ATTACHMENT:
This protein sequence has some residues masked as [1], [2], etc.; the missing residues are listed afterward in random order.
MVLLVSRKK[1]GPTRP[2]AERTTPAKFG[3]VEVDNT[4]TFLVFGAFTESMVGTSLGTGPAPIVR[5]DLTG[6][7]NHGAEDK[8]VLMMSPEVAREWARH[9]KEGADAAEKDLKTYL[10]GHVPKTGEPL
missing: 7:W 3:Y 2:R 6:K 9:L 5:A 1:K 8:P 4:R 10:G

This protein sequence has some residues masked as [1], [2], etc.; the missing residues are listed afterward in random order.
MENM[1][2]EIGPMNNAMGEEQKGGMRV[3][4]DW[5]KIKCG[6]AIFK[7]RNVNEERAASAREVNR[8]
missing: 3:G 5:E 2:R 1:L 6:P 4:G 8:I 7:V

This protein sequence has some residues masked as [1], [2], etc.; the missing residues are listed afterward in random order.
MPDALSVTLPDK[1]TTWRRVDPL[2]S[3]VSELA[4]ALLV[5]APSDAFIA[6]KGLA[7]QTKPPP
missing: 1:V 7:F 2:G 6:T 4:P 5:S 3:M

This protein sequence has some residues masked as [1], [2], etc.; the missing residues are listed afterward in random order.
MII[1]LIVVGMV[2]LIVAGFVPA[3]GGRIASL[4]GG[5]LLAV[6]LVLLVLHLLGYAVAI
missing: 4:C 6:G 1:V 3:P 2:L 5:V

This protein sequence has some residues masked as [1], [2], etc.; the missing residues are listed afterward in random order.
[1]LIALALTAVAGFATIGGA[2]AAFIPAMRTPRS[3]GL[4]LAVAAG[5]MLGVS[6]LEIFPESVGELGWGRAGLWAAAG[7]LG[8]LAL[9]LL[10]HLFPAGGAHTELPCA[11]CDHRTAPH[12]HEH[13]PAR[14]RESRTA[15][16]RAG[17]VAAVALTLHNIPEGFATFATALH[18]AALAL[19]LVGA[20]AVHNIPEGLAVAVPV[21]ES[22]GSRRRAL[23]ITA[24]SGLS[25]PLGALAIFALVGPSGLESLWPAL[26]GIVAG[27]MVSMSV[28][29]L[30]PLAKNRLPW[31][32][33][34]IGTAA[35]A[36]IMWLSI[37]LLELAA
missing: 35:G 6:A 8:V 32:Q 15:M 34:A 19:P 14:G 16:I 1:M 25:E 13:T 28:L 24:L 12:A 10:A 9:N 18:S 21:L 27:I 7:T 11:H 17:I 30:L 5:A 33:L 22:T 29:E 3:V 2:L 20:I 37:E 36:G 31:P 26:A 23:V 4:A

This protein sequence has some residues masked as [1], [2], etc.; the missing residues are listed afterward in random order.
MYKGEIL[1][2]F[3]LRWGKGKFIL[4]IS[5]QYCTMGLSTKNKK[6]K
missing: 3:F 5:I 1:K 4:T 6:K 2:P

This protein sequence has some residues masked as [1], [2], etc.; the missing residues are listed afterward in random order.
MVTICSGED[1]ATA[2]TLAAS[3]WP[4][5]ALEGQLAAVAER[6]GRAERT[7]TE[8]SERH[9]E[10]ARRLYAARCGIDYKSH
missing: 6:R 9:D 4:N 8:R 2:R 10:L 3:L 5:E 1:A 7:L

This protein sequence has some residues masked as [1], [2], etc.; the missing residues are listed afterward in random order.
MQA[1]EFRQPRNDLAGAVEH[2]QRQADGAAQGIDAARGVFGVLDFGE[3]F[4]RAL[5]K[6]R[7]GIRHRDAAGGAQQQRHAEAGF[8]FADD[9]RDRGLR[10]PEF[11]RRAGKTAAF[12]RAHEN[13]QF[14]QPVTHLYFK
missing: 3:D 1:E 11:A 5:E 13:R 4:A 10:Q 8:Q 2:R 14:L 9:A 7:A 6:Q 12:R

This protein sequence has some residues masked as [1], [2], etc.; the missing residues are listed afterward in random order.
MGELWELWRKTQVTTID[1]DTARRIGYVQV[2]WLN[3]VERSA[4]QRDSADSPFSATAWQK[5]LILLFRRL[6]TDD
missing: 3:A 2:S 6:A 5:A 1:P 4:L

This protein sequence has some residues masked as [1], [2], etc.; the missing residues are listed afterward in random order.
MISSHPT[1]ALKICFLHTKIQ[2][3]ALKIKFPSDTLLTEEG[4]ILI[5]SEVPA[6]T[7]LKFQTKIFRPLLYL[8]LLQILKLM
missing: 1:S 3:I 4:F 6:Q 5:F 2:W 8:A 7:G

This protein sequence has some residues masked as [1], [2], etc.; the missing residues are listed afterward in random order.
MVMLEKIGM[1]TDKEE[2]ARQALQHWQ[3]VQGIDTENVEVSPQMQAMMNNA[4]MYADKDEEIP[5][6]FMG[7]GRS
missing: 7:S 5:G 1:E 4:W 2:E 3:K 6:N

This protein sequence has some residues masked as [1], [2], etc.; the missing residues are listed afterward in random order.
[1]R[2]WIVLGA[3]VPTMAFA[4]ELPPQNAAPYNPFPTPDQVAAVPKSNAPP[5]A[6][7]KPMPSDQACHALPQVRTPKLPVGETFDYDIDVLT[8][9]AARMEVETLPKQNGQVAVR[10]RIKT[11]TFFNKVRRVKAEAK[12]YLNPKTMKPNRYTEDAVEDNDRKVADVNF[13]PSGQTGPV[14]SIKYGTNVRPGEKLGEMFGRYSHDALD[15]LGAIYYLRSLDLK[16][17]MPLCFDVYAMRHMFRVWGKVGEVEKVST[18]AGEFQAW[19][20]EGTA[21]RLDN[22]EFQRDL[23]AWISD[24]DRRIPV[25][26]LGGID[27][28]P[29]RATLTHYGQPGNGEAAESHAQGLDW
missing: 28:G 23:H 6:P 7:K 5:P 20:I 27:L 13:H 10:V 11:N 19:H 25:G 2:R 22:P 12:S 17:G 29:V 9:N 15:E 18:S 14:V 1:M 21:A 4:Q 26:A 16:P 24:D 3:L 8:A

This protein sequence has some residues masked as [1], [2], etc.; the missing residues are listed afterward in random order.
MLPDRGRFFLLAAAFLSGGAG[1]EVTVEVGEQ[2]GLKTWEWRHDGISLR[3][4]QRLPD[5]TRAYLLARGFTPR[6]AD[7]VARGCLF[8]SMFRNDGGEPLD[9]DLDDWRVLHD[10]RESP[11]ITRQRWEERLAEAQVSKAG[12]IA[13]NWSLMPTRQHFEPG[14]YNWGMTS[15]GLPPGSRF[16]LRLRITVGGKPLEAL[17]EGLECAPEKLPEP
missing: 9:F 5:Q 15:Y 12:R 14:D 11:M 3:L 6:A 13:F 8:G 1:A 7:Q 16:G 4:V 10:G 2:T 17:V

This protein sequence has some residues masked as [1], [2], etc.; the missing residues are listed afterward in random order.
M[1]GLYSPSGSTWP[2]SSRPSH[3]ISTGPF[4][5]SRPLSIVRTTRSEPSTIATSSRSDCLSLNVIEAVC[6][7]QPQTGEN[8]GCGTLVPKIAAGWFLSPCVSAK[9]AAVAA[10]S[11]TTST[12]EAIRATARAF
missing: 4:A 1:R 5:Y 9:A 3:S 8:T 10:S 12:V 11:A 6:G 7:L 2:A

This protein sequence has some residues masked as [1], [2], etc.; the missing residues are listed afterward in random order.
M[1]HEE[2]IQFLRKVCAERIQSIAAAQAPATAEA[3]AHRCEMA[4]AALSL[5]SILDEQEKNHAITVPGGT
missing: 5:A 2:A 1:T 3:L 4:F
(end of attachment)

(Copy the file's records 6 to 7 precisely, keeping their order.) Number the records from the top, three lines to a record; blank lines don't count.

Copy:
This protein sequence has some residues masked as [1], [2], etc.; the missing residues are listed afterward in random order.
MYKGEIL[1][2]F[3]LRWGKGKFIL[4]IS[5]QYCTMGLSTKNKK[6]K
missing: 3:F 5:I 1:K 4:T 6:K 2:P

This protein sequence has some residues masked as [1], [2], etc.; the missing residues are listed afterward in random order.
MVTICSGED[1]ATA[2]TLAAS[3]WP[4][5]ALEGQLAAVAER[6]GRAERT[7]TE[8]SERH[9]E[10]ARRLYAARCGIDYKSH
missing: 6:R 9:D 4:N 8:R 2:R 10:L 3:L 5:E 1:A 7:L